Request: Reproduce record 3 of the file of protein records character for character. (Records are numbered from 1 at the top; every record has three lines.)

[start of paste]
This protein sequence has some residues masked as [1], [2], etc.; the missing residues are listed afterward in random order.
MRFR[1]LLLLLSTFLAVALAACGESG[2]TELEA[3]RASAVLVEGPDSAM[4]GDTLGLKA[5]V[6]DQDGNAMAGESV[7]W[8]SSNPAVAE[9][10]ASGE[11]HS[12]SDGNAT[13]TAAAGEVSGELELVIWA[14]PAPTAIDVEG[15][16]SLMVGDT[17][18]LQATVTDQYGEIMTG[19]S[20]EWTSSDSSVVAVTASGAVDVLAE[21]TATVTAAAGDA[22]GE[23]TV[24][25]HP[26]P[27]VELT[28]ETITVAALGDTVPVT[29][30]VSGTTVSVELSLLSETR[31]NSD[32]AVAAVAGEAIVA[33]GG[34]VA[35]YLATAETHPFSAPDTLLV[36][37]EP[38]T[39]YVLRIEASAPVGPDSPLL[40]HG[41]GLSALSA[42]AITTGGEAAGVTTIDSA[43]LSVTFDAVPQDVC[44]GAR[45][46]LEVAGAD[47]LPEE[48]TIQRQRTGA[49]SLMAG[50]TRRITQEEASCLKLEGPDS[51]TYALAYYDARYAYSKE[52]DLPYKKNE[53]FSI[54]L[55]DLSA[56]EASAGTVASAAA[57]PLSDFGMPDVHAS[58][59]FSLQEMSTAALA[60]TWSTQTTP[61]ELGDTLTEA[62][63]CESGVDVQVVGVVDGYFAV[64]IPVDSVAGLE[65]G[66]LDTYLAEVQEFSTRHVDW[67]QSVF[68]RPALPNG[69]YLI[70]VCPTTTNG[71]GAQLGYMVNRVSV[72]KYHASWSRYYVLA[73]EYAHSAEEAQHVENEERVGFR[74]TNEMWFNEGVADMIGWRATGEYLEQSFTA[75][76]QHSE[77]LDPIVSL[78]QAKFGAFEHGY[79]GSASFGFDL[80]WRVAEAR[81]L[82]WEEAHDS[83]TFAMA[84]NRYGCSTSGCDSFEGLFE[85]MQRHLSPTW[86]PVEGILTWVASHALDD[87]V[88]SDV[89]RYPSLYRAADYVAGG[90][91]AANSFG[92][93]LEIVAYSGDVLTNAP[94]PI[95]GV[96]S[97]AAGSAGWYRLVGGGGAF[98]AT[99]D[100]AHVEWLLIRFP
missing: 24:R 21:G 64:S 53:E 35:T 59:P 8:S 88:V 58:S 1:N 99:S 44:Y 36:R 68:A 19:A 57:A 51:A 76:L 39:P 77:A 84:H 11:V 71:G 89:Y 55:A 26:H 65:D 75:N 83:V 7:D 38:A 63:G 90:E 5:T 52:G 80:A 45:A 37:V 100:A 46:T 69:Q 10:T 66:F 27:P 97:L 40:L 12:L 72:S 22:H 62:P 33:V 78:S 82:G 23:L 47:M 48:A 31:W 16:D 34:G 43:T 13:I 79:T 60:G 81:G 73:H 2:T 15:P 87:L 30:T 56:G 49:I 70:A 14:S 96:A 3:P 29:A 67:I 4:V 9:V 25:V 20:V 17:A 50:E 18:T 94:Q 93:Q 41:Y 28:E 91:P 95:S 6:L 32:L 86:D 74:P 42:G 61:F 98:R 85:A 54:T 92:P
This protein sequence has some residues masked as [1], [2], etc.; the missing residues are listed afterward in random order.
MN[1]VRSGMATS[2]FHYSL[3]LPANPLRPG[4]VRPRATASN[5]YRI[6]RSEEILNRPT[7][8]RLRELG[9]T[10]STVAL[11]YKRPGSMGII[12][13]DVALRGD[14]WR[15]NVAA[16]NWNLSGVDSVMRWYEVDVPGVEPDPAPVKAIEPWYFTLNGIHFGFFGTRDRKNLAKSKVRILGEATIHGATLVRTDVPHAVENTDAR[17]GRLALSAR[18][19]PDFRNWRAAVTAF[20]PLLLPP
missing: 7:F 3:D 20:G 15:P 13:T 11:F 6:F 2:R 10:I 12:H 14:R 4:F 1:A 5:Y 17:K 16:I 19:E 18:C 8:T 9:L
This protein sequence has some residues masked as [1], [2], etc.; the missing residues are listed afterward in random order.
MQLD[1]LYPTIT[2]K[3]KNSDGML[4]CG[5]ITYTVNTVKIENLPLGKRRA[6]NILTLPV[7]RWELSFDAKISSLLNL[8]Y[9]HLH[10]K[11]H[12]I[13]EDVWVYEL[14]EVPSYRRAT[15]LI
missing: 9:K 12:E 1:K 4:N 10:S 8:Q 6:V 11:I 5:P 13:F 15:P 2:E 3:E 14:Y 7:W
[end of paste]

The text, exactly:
This protein sequence has some residues masked as [1], [2], etc.; the missing residues are listed afterward in random order.
MQLD[1]LYPTIT[2]K[3]KNSDGML[4]CG[5]ITYTVNTVKIENLPLGKRRA[6]NILTLPV[7]RWELSFDAKISSLLNL[8]Y[9]HLH[10]K[11]H[12]I[13]EDVWVYEL[14]EVPSYRRAT[15]LI
missing: 9:K 12:E 1:K 4:N 10:S 8:Q 6:V 11:I 5:P 13:F 15:P 2:E 3:E 14:Y 7:W